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    • Kind of taking away from the art but, we’ve been down the CNC road before. I guess it really, in this case, depends on the sounds and those that can appreciate and play them. 
    • Step 3 of my reorganization required me to make a new cart for my planer that has storage in it to hold the setting gauge and spare blades for the planner. My planner is a Delta 22-650 13" 2 HP cast iron planer that they sold as a "benchtop" planer, but it is a seriously heavy beast that does a very good job of planing. I bought the planer back around 1982. The choices back then were this planer, the original Makita bench top unit or big floor mount planers that cost a bundle, even for a 12" planer. So I went with this one and haven't regretted it. Someday, I am going to fit it with a helical head. My original stand for it was built out of 2x4 stock and actually was pretty good, except for two issues. One, it was too short. I had to bend down to run something through it, which got hard on my back after awhile, especially if it was heavy 8/4 stock. Two, it didn't have any storage and the way I made it, which, while really sturdy, wasn't conducive to adding drawers  big enough to handle knives and such. Because this planer is so heavy, I decided to make it out of hard maple, with mortise and tenon joinery. The casters I picked up for it are 6" urethane units rated at 375 lbs each, which gives a total of 1500 lbs - serious overkill, but they would allow the stand to roll over obstacles in my shop without tipping the stand over or the wheels going flat from standing in one place over time. The only bad part is that they don't lock, so I will have to use wheel chocks, especially if I move it into my driveway. It is on a slant and more than once I have had to chase a tool when it started rolling on its own. I started with a base made from 4" wide 8/4 stock with half lap joints at the corners. With the casters clamping though the joints and plenty of glue, the joints aren't going to fail. I routed the mortises for the uprights and got a reminder which way the bit drags the router on the first one. I usually use a hollow chisel mortiser, but didn't have a big enough chisel and bit. I also drilled the holes for the casters, as one of the bolts would be under one of the uprights and needed to be installed before glue-up. I also fabricated the upper ring in a similar fashion. Next I cut the tenons on the uprights on my tablesaw and fit them to the mortises. The uprights are a bit of overkill, but I wanted to make sure they didn't rack. With the large tenons and the extra width and thickness of the uprights, they should be plenty strong. Fin Finally, I glued the base together and  bolted the casters in place . The last step in fabricating the stand was to install the drawers and bottom. I chose to install two drawers (not that much to store for a planer!). I enclosed the sides and back with gray 3/4" melamine MDF to match my other cabinets and the planer. I fab'ed two drawers from 1/2" baltic birch sides and 1/4" baltic birch bottoms. Butt joints and brads were my exotic joinery for the drawers. The drawer fronts are screwed on and I added the two pulls that match the rest of my cabinets. Three coats of Sealcoat shellac sprayed from a can I wanted to get rid of finished the maple parts. That completed the stand. In this picture, you can see my planer on the old stand in the background. The last and hardest step was to get the planer bolted on top. I got my son and grandson to help me lift it on. That planer has to weight something like 250 lbs! It is a back buster. We set it on the stand. I removed the drawers and reached under to mark the bolt hole locations, then rotated the planer 45 degrees so I could drill the holes. There was no way I was going to remove and replace that beast. After twisting the planer back in place, I installed the bolts and that finished that up. The bed of the planer ended up at about 30" from the floor, which is just about where I wanted it. It is oriented the way it is so that I will be able to get into the drawers when it is in its final location. I had to clean the planer up. A couple of years of sitting behind a lumber pile, plus some visits from the resident mouse family left it covered in dust and the cast iron table with a thin film of rust. I wiped everything down with mineral spirits. I decided to try some CRC 3-36 that Fine Woodworking recommended as a rust preventative from one of their tests. Turns out that Home Depot carries it. It is also a penetrating lube, so I sprayed the table down with it and remove the rust film and spots with some Scotchbrite pads and resprayed with the CRC lube. Worked well for that part and I haven't seen any signs of rust on it since. If you look on the left side of the planer, you will see a chip collection gadget I fab'ed up. This planer didn't come with a dust scoop and by the time I had a dust collector, they no longer sold them, so I made this out of 1/2" baltic birch scraps. \When I first built it, the hose came straight out of it and, while it worked pretty well, I was always fighting with the hose. So I changed out the hose fitting with a flanged elbow and that solved the problem. It's not very pretty, but it works pretty well, only missing a tiny bit from each board. One thing that I really don't like about my current shop is that I have to unbury the jointer and planer to use them, so I tend to not use them very much. I have this good gear, but because it is such a pain to get it out, I tend to not bother. With the new shop layout, both will have a permanent place and will be connected to the dust system. Since I have an automatic starter for my DC that turns it on anytime I start a dust producing power tool, all I'll have to do is open the blast gate to use a tool. I intend to locate the gates so they are easy to get to. If anyone wants to see how the automatic start gadget is connected and how it works, check out the August, 2000 issue of Fine Woodworking, page 66. It paid for my dust collection system. Next up are some storage improvements. Thanks for following this.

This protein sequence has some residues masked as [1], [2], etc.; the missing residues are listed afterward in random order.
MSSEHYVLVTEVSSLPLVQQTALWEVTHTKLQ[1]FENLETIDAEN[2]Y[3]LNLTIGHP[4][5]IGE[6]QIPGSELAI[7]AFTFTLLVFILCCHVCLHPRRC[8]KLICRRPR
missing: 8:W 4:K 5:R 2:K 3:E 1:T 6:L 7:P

• Those areas were not noticable prior to stripping and sanding? If the former finish was dark, I would bet on that simply being old stain that penetrated the wood more. Keep sanding.
    • What we often call eastern red cedar is actuallya member of the juniper family. As such the young tree is quite flexible, and is often able to heal itself after some trauma bends and tears the wood fibers. This can sometimes result in a tree with severe deformities, but to me, that looks like a root section, perhaps a crotch where one root grew straight, with another wrapping around it.
    • Closets are often used to minimize the noise from those machines, just beware of the airflow needed to let them work correctly and keep the motors cool. And buy a bigger dust collection system than you think you need, because you will. Consider the flow / volume and pressure requirements for any pneumatic tools very catefully. A small 'pancake' air compressor may suffice to operate a brad nailer, but air sanders and die grinders require a much larger system.